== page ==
Times of Malta
Patients who need cannabis as treatment “have been forgotten”, and before discussing the recreational use of the plant, Malta should prioritise access to more medicinal cannabis preparations, the authorities are being urged.
“It is upsetting to be told that I can no longer access my treatment in Malta. The other options are leaving the island or considering assisted-suicide,” a woman who has suffered from fibromyalgia for 25 years told Times of Malta.
Her life, she says, changed “overnight” when she recently started using a hemp extract known as CBD oil, which she could at the time still obtain online or from local health food stores. But three months ago she was told that the oil is illegal.
Still, she continues to procure it and make use of it, because since her early 20s the 48-year-old Chanel (not her real name) has tried everything else under the sun, from prescribed painkillers to nutritional diets – but the symptoms either remained the same or worsened.
At one point she wanted to try the only cannabinoid licensed under the Medicines Act – Sativex – but was refused a prescription as this is intended only for Multiple Sclerosis patients.
Her doctor, Andrew Agius, explained that two cannabis plant components – CBD and THC – can be used to treat fibromyalgia and irritable bowel syndrome, which Chanel also suffered from.
The family doctor, who is specialising in pain management, had first recommended CBD oil to a woman who was “reborn after 20 years and returned to work”. He then recommended it to some patients suffering from chronic pain, anxiety and minor metabolic abnormalities such as borderline diabetes.
But in May he had to tell his patients to go back to their prescribed pills as he was informed that CBD oil – which he said is legal elsewhere in the EU – was illegal in Malta.
“Some reverted back to their pills and regressed while others continued using the product behind my back,” he said. Chanel was one of them – and she has experienced a dramatic transformation: “I used to jaywalk so that I would not waste my energy climbing the pavement. I couldn’t even lift up my own babies. Nowadays I climb a whole flight of stairs.”
Asked about side effects, she said these were much more severe in other treatments, including fatigue, lethargy and eyesight problems.
“When someone is going through continuous suffering, there is nothing to lose apart from years of pain.”
‘Two wasted years’
In 2014, Godfrey Farrugia, then health minister and now a Democratic Party MP, had called for the legalisation of short-term personal use of non-smoked cannabis for purely medical purposes. He had urged fellow MPs to listen to patients’ needs and keep abreast of alternative therapeutic options.
The Drug Dependence (Treatment not Imprisonment) Act, which came into force in April of 2015, allows registered specialists to prescribe medicinal preparations of the plant cannabis licensed under the Medicines Act, if they believe there is no viable alternative.
Following research, Dr Agius started recommending CBD oil to some of his patients last year. In the meantime, he tried to get in touch with the Superintendence of Public Health.
When he finally managed to arrange a meeting with them last May, he was told that CBD oil is illegal and he should stop recommending it to patients. Anyone in possession of the substance would be breaking the Dangerous Drugs Ordinance.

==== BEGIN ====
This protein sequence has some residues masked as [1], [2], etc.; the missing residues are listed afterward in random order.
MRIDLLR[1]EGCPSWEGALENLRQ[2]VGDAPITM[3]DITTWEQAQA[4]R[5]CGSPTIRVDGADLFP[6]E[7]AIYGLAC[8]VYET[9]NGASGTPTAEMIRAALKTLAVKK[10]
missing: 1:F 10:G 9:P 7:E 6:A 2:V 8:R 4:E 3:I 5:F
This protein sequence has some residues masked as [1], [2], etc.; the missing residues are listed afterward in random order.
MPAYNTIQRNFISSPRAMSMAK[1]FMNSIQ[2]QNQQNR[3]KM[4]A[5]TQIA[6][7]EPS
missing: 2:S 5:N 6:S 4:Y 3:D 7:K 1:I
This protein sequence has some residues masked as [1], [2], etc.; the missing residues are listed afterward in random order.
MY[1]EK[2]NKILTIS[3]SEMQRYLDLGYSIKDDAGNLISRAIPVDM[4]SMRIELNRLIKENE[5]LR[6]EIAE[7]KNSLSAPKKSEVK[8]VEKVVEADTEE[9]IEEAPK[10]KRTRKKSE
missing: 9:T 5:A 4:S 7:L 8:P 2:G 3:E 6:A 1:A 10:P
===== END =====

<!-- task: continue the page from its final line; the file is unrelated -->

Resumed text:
Likewise, Dr Farrugia had 17 patients on hemp oil and capsules but now they can no longer import them from the European market.
As things stand, Sativex is the only cannaboid medicine that a pharmacy can import on a “named patient basis”. The Superintendence of Public Health and Licensing Authority has on more than one occasion refused to approve the prescription because the patient did not suffer from MS, Dr Agius said.
Dr Farrugia is calling on the authorities to understand that different patients need to be treated with different cannabis products. While Sativex is very useful for some patients, it contains only two of the tens of cannabinoids found in cannabis.
Its dosage form of a sublingual spray makes it a convenient but expensive option for a small number of patients, he noted.
Standardised natural cannabis plant matter is much cheaper to produce and the presence of other cannabinoids, apart from CBD and THC, provides the potential for a wide range of therapeutic options.
“The government should introduce official licences for the importation and distribution of cannabis, because as it stands, few healthcare professionals are willing to risk breaking any laws by traversing grey areas. We have wasted two years,” Dr Farrugia said.
He noted the existence of cannabis extracts produced under Good Manufacturing Practice guidelines, such as Bedrocan. This is currently the only company in the world that produces standardised medicinal-grade cannabis for a number of international governments. In 2003 Bedrocan was contracted by the Dutch government to produce and supply medicinal cannabis varieties.
Still, exaggerated claims and misinformation about the plant cannabis should be countered by facts and evidence from the medical community. The glorification of alternative medicine and self-medication (of cannabis) should be discouraged, Dr Farrugia said.
Dr Agius too is calling on the authorities to allow different types of medicinal cannabis, adding that all products should be tested and certified safe before being allowed in dispensaries, a system used in the US.
He also believes that all doctors should be allowed to prescribe medicinal preparations of cannabis so long as they have some form of continued medical education in the subject.
Questions sent to the Health Ministry remained unanswered by the time this newspaper went to print.